ARTIST:

ELECTRIC LIGHT ORCHESTRA

(UNITED KINGDOM)
TITLE:

NO ANSWER

(1971)
LABEL:

SONY BMG

GENRE:

POP

TAGS:
Old School, Symphonic
"Of all ELO's albums, "No answer" represents the most progressive and experimental album of Electric Light Orchestra while remaining quite easy to access."
ALADDIN_SANE (05.03.2008)  
5/5
(0) opinions from our readers (0) comment(s)

When one evokes Electric Light Orchestra or ELO, what immediately comes to the mind of the connoisseurs is: a sweet pop with a strong Beatles influence, tons of violins and cellos, laser beams (for the concerts), Jeff Lynne's bearded face with black glasses (the leader of the band) and an ad for a famous brand of cell phones with "Mr Blue Sky". If there is some truth in all this, ELO is also an adventure and an ambition at the beginning, that of associating rock and classical music in a unique formula for Jeff Lynne (ex Idle Race) and Roy Wood (ex The Move).

In 1971, the two men, with the assistance of Bev Bevan (former drummer of The Move), joined forces to create Electric Light Orchestra. Jeff Lynne takes care of the "rock" instruments: guitars, bass, piano and voice, while Roy Wood starts playing cello, oboe, clarinet, bassoon, acoustic guitar and vocals. This first album resulting from this meeting is a real curiosity. For the record, it is called "No answer" in the United States because of an unanswered phone call from a secretary who was looking for the name of the album (which shows that sometimes a name doesn't matter). One can easily imagine how difficult it must have been at the time to mix acoustic instruments with electric ones without the former being crushed by the latter, but this new decade was also turned towards experimentation (end of the hippie dream and birth of progressive rock) and these technical problems did not stop the band fortunately.

The album opens with Jeff Lynne's aptly named "10538 Overture" and already, you can tell that everything is there: the dry and low sound of the cello hovers over the pop vocals cradled by the softness of the guitars (electric and acoustic), a perfect introduction. "Look at me now", entirely acoustic, has an Elizabethan feel while "Nellie takes her bow" is a very pleasant pop ballad as the band will offer us many afterwards. Things get tougher with "The battle of Marston Moor (July 2nd 1644)", an instrumental by Roy Wood. This is the kind of ambitious (progressive?) song that will disappear with its creator the following year when he decides to leave the band to let Jeff Lynne take the lead. The rest of the album alternates between Wood and Lynne's compositions, the latter more turned towards pop  well influenced by the Fab Four's music. A special mention to "First movement (Jumping biz )" whose melody with the acoustic guitar is of any beauty as well as to "Queen of the Hours", worthy to appear on the B side of "Abbey Road".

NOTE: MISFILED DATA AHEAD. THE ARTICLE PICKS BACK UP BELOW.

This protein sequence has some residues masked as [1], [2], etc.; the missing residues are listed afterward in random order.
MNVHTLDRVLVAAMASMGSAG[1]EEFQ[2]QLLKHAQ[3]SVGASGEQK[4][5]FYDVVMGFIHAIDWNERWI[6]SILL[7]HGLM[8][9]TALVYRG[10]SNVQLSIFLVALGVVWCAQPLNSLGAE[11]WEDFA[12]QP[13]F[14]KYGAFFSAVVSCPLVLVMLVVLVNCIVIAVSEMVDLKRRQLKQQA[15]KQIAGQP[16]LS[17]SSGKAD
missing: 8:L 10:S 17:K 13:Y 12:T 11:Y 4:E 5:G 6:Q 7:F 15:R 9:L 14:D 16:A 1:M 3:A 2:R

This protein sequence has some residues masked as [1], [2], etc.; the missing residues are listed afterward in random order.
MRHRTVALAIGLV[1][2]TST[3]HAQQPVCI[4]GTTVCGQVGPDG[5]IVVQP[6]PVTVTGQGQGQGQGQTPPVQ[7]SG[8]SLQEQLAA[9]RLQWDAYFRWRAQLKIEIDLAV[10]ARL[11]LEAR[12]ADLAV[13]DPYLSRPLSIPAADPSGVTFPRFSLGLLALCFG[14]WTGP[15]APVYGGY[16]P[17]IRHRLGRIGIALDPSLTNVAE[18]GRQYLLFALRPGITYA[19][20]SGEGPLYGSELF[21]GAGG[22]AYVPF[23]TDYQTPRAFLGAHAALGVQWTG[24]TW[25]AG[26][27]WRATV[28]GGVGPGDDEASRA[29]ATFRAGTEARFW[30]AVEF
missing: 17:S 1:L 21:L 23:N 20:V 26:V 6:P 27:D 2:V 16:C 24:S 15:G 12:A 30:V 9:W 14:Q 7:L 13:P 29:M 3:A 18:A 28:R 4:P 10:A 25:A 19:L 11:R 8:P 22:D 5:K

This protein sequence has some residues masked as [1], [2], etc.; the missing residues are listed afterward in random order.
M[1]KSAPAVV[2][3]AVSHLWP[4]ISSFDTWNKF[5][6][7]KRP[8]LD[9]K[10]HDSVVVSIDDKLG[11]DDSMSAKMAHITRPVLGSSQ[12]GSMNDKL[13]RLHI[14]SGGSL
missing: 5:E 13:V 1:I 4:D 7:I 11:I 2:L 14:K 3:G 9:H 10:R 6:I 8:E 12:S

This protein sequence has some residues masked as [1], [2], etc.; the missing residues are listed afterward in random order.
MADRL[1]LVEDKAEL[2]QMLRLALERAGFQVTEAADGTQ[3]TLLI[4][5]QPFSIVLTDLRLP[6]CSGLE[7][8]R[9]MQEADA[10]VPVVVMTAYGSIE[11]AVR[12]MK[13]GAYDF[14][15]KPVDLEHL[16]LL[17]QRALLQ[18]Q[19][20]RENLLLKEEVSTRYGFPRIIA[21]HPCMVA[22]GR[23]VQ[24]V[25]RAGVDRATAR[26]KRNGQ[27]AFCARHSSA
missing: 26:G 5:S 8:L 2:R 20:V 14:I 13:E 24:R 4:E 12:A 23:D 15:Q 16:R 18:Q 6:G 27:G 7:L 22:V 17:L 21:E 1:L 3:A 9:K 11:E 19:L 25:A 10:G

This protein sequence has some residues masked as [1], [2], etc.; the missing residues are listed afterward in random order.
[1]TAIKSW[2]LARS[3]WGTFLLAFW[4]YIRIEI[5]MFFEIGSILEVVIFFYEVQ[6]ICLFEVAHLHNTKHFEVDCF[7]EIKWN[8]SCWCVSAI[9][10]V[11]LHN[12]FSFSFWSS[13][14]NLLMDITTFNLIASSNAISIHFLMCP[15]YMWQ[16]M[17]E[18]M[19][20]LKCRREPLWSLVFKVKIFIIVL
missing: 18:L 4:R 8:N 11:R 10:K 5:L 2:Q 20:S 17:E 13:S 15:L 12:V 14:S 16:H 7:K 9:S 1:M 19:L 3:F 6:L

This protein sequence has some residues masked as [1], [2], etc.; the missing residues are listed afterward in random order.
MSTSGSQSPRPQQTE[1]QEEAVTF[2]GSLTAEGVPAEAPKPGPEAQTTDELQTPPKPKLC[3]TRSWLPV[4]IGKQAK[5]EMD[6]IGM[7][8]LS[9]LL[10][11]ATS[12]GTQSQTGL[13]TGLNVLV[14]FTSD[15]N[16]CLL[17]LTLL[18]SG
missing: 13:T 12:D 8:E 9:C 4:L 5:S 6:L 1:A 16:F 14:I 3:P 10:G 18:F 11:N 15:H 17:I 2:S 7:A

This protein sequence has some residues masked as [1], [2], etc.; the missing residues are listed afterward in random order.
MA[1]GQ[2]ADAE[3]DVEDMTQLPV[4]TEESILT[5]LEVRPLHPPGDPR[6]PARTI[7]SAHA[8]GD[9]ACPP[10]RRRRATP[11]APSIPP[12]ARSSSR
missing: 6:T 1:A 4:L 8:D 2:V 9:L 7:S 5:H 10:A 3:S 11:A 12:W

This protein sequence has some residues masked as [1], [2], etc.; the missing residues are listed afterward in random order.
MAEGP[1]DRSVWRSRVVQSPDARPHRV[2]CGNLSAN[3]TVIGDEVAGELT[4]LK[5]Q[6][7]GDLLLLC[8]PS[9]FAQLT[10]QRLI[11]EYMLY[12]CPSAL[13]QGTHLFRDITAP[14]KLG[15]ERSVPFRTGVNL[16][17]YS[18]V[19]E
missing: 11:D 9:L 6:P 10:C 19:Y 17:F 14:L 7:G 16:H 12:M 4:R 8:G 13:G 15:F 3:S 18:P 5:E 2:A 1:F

Of all Electric Light Orchestra's albums, "No answer" is the one that is the most likely to please the detractors of the band, as it is so different from the rest of their discography. The particular production, the absence of synthesizers, the presence of Roy Wood... All this makes it their most progressive album, the most experimental, while remaining easily accessible (thanks to Jeff Lynne). A very special album but a little marvel to discover or rediscover for the adventurous pop lovers and the curious minds.


More informations on http://www.elomusic.com/





TRACK LISTING:
01. 10538 Overture (5:30)
02. Look at Me Now (3:16)
03. Nellie Takes Her Bow (5:58)
04. The Battle of Marston Moor (July 2nd, 1644) (6:02)
05. First Movement (Jumpin' Biz)(2:58)
06. Mr.Radio (5:02)
07. Manhattan Rumble (49th Street Massacre) (4:21)
08. Queen of the Hours (3:21)
09. Whisper in the Night (4:48)

LINEUP:
Bev Bevan: Batterie
Jeff Lynne : Chant / Guitares / Basse / Claviers
Roy Wood: Chant / Basse / Clarinette, Violoncelle, Basson, Hautbois
   
(0) OPINION(S) FROM OUR READERS    
Top of the page
   
(0) COMMENT(S)    
 
 
Top of the page
READERS
1/5 (1 view(s))
STAFF:
4.5/5 (2 view(s))
MY RATING
 
 
OTHER REVIEWS
AEROSMITH: Rocks (1976)
HARD ROCK - "Rocks" is a must-have new album from Aerosmith that many fans consider their best.
CAMEL: Moonmadness (1976)
PROGRESSIVE ROCK - "Moonmadness" is perhaps Camel's most delicate album, shrouded in an ethereal and poetic atmosphere.
 
STREAMING
 
 
OTHER(S) REVIEWS ABOUT ELECTRIC LIGHT ORCHESTRA
ELECTRIC-LIGHT-ORCHESTRA_From-Out-Of-Nowhere
From Out Of Nowhere (2019)
3/5
2.5/5
COLUMBIA / POP
ELECTRIC-LIGHT-ORCHESTRA_Zoom--13-Edition
Zoom - 2013 Edition (2013)
3/5
4/5
FRONTIERS RECORDS / ROCK
ELECTRIC-LIGHT-ORCHESTRA_Balance-Of-Power
Balance Of Power (1986)
1/5
3/5
CBS / ROCK
ELECTRIC-LIGHT-ORCHESTRA_Secret-Messages
Secret Messages (1983)
2/5
4/5
CBS / ROCK
ELECTRIC-LIGHT-ORCHESTRA_Time
Time (1981)
4/5
5/5
CBS / ROCK
 
F.A.Q. / You found a bug / Terms Of Use
Music Waves - Rock (Progressive, Alternative...), Hard Rock (AOR, Melodic,...) & Metal (heavy, progressive, melodic, ...) Media
Reviews, News, Interviews, Advices, Promotion, Releases, Concerts
© Music Waves | 2003 - 2022